Back to the future for a lesson in managing change
The Philippines and Japan offer clues about how Hong Kong might stay a step ahead of history
Where was Citibank's Asian hub in 1973?
That was the question put by former secretary for commerce and economic development Frederick Ma Si-hang to a table of media friends and Citibank executives at a meeting last week. There was silence for a moment and even the Citibank executives did not seem quite sure. Ma then gave the answer: the Philippines.
Ma, a veteran banker turned government official and now professor of finance at Hong Kong Polytechnic University, gave everyone at the table a quick impromptu lecture.
"When I first became a banker in 1973, the Philippines was a major banking centre and all big international banks sent their senior executives there. Hong Kong was not an international financial centre at that time," Ma said, adding that his old friend former financial secretary Antony Leung Kam-chung was also trained in the Citibank office in the Philippines when he was at the US lender.
Ma recalled his time as a young banker at another US lender, Chase, which took the Philippine market seriously. Many senior bankers were based there or flew there to do deals and other business. The Asia Development Bank still has its headquarters in the Philippines.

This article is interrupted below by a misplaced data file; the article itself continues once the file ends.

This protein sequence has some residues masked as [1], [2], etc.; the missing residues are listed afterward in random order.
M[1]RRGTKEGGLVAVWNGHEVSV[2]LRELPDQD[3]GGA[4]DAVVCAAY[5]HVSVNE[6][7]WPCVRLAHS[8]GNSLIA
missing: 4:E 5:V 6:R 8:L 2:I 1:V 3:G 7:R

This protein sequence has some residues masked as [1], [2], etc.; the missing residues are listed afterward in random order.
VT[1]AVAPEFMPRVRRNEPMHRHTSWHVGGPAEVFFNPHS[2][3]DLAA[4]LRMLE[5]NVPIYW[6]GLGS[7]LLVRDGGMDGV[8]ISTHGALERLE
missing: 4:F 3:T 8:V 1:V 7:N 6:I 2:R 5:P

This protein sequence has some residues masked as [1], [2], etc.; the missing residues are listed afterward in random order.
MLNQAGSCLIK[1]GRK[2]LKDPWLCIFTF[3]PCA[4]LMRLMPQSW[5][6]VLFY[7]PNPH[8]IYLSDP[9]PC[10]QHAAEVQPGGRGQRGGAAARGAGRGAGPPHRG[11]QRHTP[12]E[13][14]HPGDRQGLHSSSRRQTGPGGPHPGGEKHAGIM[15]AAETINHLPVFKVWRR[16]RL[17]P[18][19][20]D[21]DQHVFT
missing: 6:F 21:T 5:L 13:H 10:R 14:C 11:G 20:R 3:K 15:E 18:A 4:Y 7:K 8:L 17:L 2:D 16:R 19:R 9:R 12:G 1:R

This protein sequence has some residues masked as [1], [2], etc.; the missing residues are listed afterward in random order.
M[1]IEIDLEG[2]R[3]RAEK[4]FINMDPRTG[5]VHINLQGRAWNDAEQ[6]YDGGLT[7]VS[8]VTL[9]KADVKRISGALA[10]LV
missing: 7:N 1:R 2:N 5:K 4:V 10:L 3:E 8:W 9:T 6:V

Times have changed a lot since then. With economic progress in Hong Kong and mainland China since the economic reforms of 1978, many banks have focused on the Hong Kong market and even Citibank has shifted its Asian regional hub here. The other popular choice for lenders wanting to expand in the Southeast Asian region has been Singapore.
"Gone are the days when all bankers needed to rush to do business in the Philippines. Now all banks have their eyes on Hong Kong, Singapore or Shanghai," Ma said. "This shows the market situation changes so quickly that a city like Hong Kong needs to upgrade itself all the time to prevent itself from losing to rival cities."
Ma said that besides the Philippines, Japan also serves as a lesson for Hong Kong. Japan was an important economy in the 1980s, but in recent years its ageing population has weighed on its fortunes. Japan has been pushed into third place in the economic rankings by China, now the world's second-largest economy.
In addition, it has lost out as a maker of consumer products. Japanese brands were pioneers in the '80s, but now South Korean brands are increasingly popular among young consumers, who swoon over South Korean singers and movie stars rather than Japanese ones.
Even as Japan tries to boost its economy with a massive monetary easing programme, Ma is not optimistic.
"Japan has an ageing population with too few young people to work, while the old people dare not spend too much money," Ma said. "Japan has a low birth rate and it does not accept people migrating from other countries. The other problem is its high taxation, which has discouraged investment."
Tax rates in Hong Kong are low, but Hong Kong also has a low birth rate and an ageing population. Looking at Japan's woes may shed light on a problem Hong Kong may well face itself in the future.